Edge of Tomorrow, aka why I’m not super-excited about FHIR

Yesterday evening my family and I went to see the new Spiderman movie (my wife has somewhat of a crush on Andrew Garfield). It was pretty good, although I still do not get why magnetizing the web shooters protected them against Electro. Whatever.

What really caught my eye was the trailer for Edge of Tomorrow, an upcoming show where Tom Cruise has to re-live the same day of battle over and over again (kind of like Groundhog Day but with aliens and Emily Blunt). The tagline is LIVE-DIE-REPEAT, and suddenly sitting there I realized --- this captures exactly why I’m so lukewarm about FHIR! (Seriously, that happened.)

In case you’ve missed it, FHIR is the shiny new thing in health interoperability circles. A lightweight, modular, composable, built-for-REST set of content standards to describe healthcare stuff. It’s clean, and there’s a lot to like about it. Why, then, do I find it so uninteresting?

Because we’ve been here before. At least a few times. And it’s always the same story, because standards folks only have one tool in their toolbox: make standards. Here’s what happens:

  1. The community defines a standard that is the state of the art for its time (HL7v2, IHE, Direct+CCDA, FHIR, etc.). People are excited!
     
  2. But adoption at scale is hard --- and it’s mostly not because of technology. Sure, we have to get through vendor upgrade cycles and we run into unexpected code issues, but that’s easy. What’s really hard is fitting use of the standard into daily workflows, solving privacy and trust challenges, navigating politics, and most importantly demonstrating economic value.
     
  3. Folks start slogging through the hard work. But it’s a long road, and takes time and persistence. People get disillusioned. Technical people get bored.
     
  4. Sadly, the standards folks don’t have tools to deal with most of this. But they want to do *something* to make things better … so they look at that last standard/technology and see where it could be better. Go directly to step #1. FOREVER.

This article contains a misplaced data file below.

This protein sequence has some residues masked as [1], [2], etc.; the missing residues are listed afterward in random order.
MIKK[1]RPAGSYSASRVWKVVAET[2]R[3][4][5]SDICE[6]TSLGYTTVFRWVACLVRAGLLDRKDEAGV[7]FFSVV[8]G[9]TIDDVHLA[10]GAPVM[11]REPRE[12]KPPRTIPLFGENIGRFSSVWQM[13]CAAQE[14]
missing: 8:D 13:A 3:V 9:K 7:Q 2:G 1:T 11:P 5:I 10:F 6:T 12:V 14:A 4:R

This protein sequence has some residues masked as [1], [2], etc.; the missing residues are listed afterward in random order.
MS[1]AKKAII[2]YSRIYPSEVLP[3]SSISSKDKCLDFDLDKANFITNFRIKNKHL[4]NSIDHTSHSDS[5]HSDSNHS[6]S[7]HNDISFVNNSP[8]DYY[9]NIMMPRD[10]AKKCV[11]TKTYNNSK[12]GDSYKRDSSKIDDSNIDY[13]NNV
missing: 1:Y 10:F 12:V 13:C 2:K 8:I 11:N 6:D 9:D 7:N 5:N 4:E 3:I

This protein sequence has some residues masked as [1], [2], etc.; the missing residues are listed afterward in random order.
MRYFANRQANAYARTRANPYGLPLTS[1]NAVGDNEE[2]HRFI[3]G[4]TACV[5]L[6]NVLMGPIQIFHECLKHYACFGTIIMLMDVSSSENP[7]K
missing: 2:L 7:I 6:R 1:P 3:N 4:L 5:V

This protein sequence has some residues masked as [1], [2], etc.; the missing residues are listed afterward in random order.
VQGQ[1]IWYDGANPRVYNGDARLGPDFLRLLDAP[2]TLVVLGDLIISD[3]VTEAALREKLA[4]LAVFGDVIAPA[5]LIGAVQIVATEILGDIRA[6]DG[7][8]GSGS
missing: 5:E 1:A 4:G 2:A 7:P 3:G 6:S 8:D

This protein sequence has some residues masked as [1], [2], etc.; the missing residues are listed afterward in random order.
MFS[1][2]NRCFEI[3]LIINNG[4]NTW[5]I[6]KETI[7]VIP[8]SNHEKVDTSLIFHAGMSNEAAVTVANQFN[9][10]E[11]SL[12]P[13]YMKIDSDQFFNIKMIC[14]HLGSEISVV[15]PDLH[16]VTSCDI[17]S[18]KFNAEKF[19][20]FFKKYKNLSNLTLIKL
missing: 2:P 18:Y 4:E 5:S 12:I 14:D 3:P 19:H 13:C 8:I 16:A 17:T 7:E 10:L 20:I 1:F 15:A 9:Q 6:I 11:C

We never get to spend enough time on the adoption part to make it stick before somebody creates a new shiny thing and we all run after it. I really thought that Meaningful Use would change this … we got such great buy-in around Direct and the C/CDA, it’s being implemented, every day more and more patients are really getting their data, the BB+ Push pilots are working…. But it’s slow, and we’ve certainly run into challenges.

So, here comes the new standard to save the day. But even if this one is a little better technically --- and I’d wager it is --- that won’t matter. It’ll have its own set of scale adoption issues. What’s the service URL for each provider? How do you register each app with each provider’s OAuth endpoint? Are there policy requirements before somebody allows your app “in”? Anybody hear about something called Covert Redirection? What about push events; are we all going to be polling each other for new data all the time? And on, and on, and on.

The really sad thing is that I have to take some blame for this with Direct too. I thought we could break the cycle by including ideas like distributed “circles of trust” --- a system whereby once you’ve installed Direct, you can expand your trading partners over time without any technical changes. This is working, but not fast enough … the cycle of frustration with things like the Federal Bridge and arguments over identity proofing risk sending us right back to the starting line.

I don’t have an answer. And you know, if FHIR gains traction you can count on HealthVault to implement it --- our model fails without interoperability, so we have no choice but to play along. I just can’t force myself to get excited about the standards any more. As my good friend Umesh always says … old wine in new bottles.

All that said, the movie looks like a lot of fun.